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Tao Tsui, Pavlos Protopapas, Cecilia Garraffo, Christian Framm and Sheperd Doeleman
Paul Tiede, Lindy Blackburn, Pavlos Protopapas and Cecilia Garraffo
Paul Tiede, Lindy Blackburn, Cecilia Garraffo and Pavlos Protopapas
Keerthi Kunnumkai, Cecilia Garraffo and Pavlos Protopapas
Mapping X-ray variability curves: Mapping the X-ray variability curves of GRS 1915+105 with machine learning
Benjamin J. Ricketts, James F. Steiner, Cecilia Garraffo and Ronald A. Remillard
Ethan Tregidga, Jack Steiner and Cecilia Garraffo
Ethan Tregidga, Jack Steiner and Cecilia Garraffo
Augusto T. Chantada, Susana J. Landau, Pavlos Protopapas, Claudia G. Scoccola and Cecilia Garraffo
Cecilia Garraffo, Pavlos Protopapas, Jeremy J. Drake, Ignacio Becker and Phillip Cargile
Victor Samuel Perez-Diaz, Juan Rafael Martinez-Galarza, Alexander Caicedo-Dorado and Raffaele D’Abrusco
Victor Samuel Perez-Diaz, Juan Rafael Martinez-Galarza and Raffaele D’Abrusco
Recent studies show that MW galaxies from the cosmological simulations of the TNG are twisted. What drives the galaxy rotation remains elusive and must be connected to the galaxy evolution and the impact of the mergers. A first look at the redshift evolution of galaxies demonstrates that the galaxy type is changed over the time and there are also some levels of the noise there. In this work, we aim to use some machine learning approach to trace the galaxy shape evolution over the cosmic time and figure out the main drivers of the galaxy rotation. References can be found here: 1, 2, 3.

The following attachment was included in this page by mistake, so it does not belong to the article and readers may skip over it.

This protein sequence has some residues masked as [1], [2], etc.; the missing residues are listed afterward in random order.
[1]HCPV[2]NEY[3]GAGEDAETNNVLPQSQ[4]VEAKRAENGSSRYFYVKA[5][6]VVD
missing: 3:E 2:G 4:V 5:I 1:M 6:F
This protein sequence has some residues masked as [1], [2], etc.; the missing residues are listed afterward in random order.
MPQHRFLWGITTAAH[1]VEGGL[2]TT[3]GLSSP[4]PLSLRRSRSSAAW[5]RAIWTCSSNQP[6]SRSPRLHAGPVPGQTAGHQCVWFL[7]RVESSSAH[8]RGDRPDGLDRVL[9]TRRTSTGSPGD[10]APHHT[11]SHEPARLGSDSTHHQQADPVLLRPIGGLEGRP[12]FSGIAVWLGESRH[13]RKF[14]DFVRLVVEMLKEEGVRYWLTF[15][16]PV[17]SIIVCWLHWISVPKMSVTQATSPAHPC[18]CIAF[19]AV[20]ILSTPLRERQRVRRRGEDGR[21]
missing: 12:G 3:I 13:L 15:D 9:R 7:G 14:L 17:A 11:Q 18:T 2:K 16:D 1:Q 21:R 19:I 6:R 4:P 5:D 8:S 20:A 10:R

As we understand it today, most of the matter in the Universe is dark, i.e. it only interacts with anything else via gravity. On the other hand, everything that we see is normal, or baryonic, matter. In galaxy clusters, large groups of thousands of galaxies, the space between galaxies is filled with a plasma (ionised gas). This plasma does know about the gravity of the dark matter in the region, but also experiences other physics, like cooling and heating, which are far more complicated. We can test different models of dark matter by looking at the statistics of galaxy clusters. Simulating large numbers of these with all the gas physics is currently computationally infeasible. Instead, we have large suites of dark-matter-only simulations, which only have to solve the equation of gravity, and then smaller simulations which simulate all the gas physics as well but don’t have enough statistics for cosmology. I would like to teach ML to “learn” from the smaller simulations how to “paint” gas onto the dark-matter-only simulations. My input is 2D maps of the projected dark-matter quantities on the one hand, and corresponding 2D maps of the gas on the other. After training, the model should be able to read in other maps of dark matter, and predict what the gas would look like (i.e. what telescopes would see). Currently I am struggling with getting the neural net to capture the smallest, brightest regions.